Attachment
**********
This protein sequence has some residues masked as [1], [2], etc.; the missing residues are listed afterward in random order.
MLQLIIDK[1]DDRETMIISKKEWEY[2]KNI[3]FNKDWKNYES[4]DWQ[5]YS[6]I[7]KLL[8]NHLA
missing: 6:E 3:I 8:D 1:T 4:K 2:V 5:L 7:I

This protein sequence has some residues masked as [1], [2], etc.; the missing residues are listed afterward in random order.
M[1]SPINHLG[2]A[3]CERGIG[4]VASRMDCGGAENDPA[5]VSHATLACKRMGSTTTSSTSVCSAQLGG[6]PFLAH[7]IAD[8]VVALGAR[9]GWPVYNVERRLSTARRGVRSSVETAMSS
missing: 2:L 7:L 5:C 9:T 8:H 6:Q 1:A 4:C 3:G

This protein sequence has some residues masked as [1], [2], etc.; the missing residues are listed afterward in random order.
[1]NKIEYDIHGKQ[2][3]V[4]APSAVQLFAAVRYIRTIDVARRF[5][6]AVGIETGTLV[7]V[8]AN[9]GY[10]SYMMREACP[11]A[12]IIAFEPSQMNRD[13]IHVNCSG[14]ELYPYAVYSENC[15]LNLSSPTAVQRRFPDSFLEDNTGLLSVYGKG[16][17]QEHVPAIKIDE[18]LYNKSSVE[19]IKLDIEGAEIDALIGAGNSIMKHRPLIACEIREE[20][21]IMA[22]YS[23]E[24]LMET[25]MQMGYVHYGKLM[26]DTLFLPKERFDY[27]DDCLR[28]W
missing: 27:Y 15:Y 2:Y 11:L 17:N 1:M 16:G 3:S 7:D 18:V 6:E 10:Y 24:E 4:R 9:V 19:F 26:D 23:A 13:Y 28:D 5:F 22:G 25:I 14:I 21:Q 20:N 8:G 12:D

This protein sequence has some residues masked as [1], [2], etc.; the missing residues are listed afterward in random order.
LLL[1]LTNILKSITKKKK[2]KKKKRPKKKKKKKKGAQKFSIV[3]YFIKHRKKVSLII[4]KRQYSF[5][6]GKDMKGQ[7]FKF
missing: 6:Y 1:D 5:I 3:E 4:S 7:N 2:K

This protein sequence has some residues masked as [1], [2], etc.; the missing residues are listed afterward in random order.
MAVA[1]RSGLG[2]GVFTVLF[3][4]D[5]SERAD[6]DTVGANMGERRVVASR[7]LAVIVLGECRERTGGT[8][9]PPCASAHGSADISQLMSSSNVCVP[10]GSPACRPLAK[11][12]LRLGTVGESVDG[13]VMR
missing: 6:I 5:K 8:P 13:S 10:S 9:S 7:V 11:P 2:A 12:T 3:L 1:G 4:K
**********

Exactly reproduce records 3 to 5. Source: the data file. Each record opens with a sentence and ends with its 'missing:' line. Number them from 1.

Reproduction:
This protein sequence has some residues masked as [1], [2], etc.; the missing residues are listed afterward in random order.
[1]NKIEYDIHGKQ[2][3]V[4]APSAVQLFAAVRYIRTIDVARRF[5][6]AVGIETGTLV[7]V[8]AN[9]GY[10]SYMMREACP[11]A[12]IIAFEPSQMNRD[13]IHVNCSG[14]ELYPYAVYSENC[15]LNLSSPTAVQRRFPDSFLEDNTGLLSVYGKG[16][17]QEHVPAIKIDE[18]LYNKSSVE[19]IKLDIEGAEIDALIGAGNSIMKHRPLIACEIREE[20][21]IMA[22]YS[23]E[24]LMET[25]MQMGYVHYGKLM[26]DTLFLPKERFDY[27]DDCLR[28]W
missing: 27:Y 15:Y 2:Y 11:L 17:N 1:M 16:G 3:S 7:D 18:V 6:E 10:Y 24:E 4:R 9:V 19:F 26:D 23:A 13:Y 28:D 5:F 22:G 25:I 14:I 21:Q 20:N 8:G 12:D

This protein sequence has some residues masked as [1], [2], etc.; the missing residues are listed afterward in random order.
LLL[1]LTNILKSITKKKK[2]KKKKRPKKKKKKKKGAQKFSIV[3]YFIKHRKKVSLII[4]KRQYSF[5][6]GKDMKGQ[7]FKF
missing: 6:Y 1:D 5:I 3:E 4:S 7:N 2:K

This protein sequence has some residues masked as [1], [2], etc.; the missing residues are listed afterward in random order.
MAVA[1]RSGLG[2]GVFTVLF[3][4]D[5]SERAD[6]DTVGANMGERRVVASR[7]LAVIVLGECRERTGGT[8][9]PPCASAHGSADISQLMSSSNVCVP[10]GSPACRPLAK[11][12]LRLGTVGESVDG[13]VMR
missing: 6:I 5:K 8:P 13:S 10:S 9:S 7:V 11:P 2:A 12:T 3:L 1:G 4:K